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The International Writers Magazine: Election 2015

Reflection or Reflexion
• Tom Kilcourse
During the election campaign in the UK I am increasingly struck by the behaviour of those charged with choosing a government: the electorate. As television journalists tour the country thrusting microphones into the faces of passers-by, or set up a discussion with some group or other, the ignorance revealed is quite astonishing.


Nightly, we are treated to images of some Bill or Ethel claiming to know nothing about something that increasingly frantic politicians have done their best to hammer home. This response has at least the merit of being honest. It is questionable whether we have the right to demand that those who vote have bothered to inform themselves on the issues.

Another group, though equally ignorant, respond to the journalists with platitudes that are little more than second-hand opinions gleaned from favoured newspapers. One can often identify the Guardian or Daily Mail readers by their responses to questions about their concerns. I say ‘favoured’ because these people choose to read only that which agrees with their prejudice, be it ‘left’ or ‘right’. They are comfort readers, seeking reassurance rather than information that could challenge their position.

Such people can be easily encountered in the pub, the street, or on a blog-site. Those reading the Guardian, for instance, are dismissed as ‘loony lefties’, while they in turn dismiss the other lot as neo-fascists. Attempting to discuss politics or economics with these people is an exercise in futility. They appear incapable of reflection, and respond habitually from an established position. Lacking information on the subject under discussion they frequently question a speakers motives, branding one as envious or uncaring, depending on their own views.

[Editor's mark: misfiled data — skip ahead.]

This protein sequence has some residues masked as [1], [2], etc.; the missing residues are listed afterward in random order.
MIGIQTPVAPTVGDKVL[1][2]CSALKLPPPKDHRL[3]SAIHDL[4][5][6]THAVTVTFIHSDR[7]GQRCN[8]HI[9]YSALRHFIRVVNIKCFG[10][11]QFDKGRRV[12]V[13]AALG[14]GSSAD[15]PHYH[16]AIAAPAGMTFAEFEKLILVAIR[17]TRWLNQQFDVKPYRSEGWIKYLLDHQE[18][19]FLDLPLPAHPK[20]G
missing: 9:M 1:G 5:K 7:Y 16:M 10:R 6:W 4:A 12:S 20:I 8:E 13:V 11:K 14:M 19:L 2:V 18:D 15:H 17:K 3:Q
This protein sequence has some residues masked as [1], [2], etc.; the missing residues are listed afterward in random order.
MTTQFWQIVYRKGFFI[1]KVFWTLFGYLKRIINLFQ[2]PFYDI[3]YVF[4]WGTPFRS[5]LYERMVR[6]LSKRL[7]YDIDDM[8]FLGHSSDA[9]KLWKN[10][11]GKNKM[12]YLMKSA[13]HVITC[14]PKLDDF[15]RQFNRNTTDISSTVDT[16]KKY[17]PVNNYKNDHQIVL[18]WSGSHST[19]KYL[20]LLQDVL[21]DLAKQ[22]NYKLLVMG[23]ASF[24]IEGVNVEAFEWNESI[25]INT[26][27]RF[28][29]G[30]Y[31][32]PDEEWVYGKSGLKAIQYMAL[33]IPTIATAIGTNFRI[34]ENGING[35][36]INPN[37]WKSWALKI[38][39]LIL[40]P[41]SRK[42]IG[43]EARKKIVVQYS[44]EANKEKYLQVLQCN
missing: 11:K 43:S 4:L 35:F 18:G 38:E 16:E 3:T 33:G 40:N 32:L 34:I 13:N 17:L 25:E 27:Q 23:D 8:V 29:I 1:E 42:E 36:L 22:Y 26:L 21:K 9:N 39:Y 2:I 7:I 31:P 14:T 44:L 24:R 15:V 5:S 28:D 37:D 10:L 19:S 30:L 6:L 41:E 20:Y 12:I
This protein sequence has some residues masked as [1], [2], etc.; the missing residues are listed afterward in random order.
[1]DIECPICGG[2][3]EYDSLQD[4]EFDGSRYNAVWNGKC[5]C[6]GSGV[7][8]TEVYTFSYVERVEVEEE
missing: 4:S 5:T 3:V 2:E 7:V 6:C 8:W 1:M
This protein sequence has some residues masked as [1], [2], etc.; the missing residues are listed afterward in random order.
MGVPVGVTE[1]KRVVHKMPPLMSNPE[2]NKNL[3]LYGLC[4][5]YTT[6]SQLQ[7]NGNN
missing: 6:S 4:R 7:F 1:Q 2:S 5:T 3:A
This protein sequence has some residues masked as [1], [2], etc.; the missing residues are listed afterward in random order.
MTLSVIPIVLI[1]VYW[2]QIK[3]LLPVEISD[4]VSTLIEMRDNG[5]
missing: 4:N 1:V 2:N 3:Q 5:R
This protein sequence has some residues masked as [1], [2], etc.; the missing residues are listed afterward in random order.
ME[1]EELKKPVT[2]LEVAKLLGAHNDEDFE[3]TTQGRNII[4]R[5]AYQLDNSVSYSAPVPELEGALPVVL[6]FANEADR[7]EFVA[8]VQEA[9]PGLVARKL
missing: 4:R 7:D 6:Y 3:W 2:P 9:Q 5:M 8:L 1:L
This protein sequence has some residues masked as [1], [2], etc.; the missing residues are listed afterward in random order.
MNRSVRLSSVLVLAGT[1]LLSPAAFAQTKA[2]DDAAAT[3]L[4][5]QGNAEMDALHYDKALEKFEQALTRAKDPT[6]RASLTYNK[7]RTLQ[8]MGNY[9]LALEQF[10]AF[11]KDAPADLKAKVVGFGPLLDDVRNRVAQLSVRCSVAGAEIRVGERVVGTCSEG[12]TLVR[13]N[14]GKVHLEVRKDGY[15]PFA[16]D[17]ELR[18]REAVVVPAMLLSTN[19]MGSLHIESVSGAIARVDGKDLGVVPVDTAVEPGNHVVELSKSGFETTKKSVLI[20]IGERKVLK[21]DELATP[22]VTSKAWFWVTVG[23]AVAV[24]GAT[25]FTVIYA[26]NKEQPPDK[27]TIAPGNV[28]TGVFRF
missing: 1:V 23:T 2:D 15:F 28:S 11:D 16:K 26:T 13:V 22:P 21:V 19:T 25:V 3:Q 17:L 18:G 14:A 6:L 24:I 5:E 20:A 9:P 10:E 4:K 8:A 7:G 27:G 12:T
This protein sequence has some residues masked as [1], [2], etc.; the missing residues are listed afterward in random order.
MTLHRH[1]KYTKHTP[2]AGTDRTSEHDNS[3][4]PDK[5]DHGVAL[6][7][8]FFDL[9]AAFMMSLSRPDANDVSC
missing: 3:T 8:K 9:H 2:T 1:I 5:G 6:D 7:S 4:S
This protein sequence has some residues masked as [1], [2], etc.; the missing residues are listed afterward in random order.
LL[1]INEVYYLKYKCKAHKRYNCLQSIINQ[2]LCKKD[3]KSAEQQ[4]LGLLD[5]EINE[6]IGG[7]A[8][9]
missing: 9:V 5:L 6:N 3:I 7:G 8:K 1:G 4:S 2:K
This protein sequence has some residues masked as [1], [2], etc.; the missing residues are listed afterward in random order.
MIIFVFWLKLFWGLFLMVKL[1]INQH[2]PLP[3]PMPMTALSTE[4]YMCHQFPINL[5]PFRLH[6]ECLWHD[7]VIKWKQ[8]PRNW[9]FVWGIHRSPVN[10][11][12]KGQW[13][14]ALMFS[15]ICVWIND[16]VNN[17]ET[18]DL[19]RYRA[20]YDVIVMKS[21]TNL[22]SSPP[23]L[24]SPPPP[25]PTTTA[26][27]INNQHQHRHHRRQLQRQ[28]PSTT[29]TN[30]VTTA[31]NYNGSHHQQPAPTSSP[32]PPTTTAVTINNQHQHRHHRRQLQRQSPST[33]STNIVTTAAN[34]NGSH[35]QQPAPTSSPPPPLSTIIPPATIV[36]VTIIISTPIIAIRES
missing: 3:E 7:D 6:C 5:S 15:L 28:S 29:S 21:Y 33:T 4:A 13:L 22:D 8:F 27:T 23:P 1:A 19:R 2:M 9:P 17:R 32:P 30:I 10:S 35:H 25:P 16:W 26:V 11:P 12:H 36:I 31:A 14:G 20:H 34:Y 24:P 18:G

Sadly, politicians and journalists play to this gallery, re-enforcing existing prejudice, one lot branding their opponents as ‘the party of the rich’, while they in turn warn of the chaos should the other lot win. Most politicians focus on the economy, each side playing on the ignorance of many electors. Each party claims to have the solution to Britain’s ills, most of which have been caused by their previous periods in office. Their claims are cynically echoed and enhanced by newspapers that are a disgrace to journalism. When these papers are unable to argue a case, they focus on the irrelevant in efforts to fool their readers. This focus can be on such trivialities as a politician’s facial expression or on behaviour that could apply to anyone. Is it really relevant to someone’s ability to run a team that they look funny when eating a bacon sandwich? Apparently it is, to many people. Why else would serious, highly educated politicians play up to such stupidity, having cameras follow them while they perform tasks that bear no relevance to the role they wish to fill? Do they see the election as a circus in which they must play the clown so that ‘fools’ believe them to be human?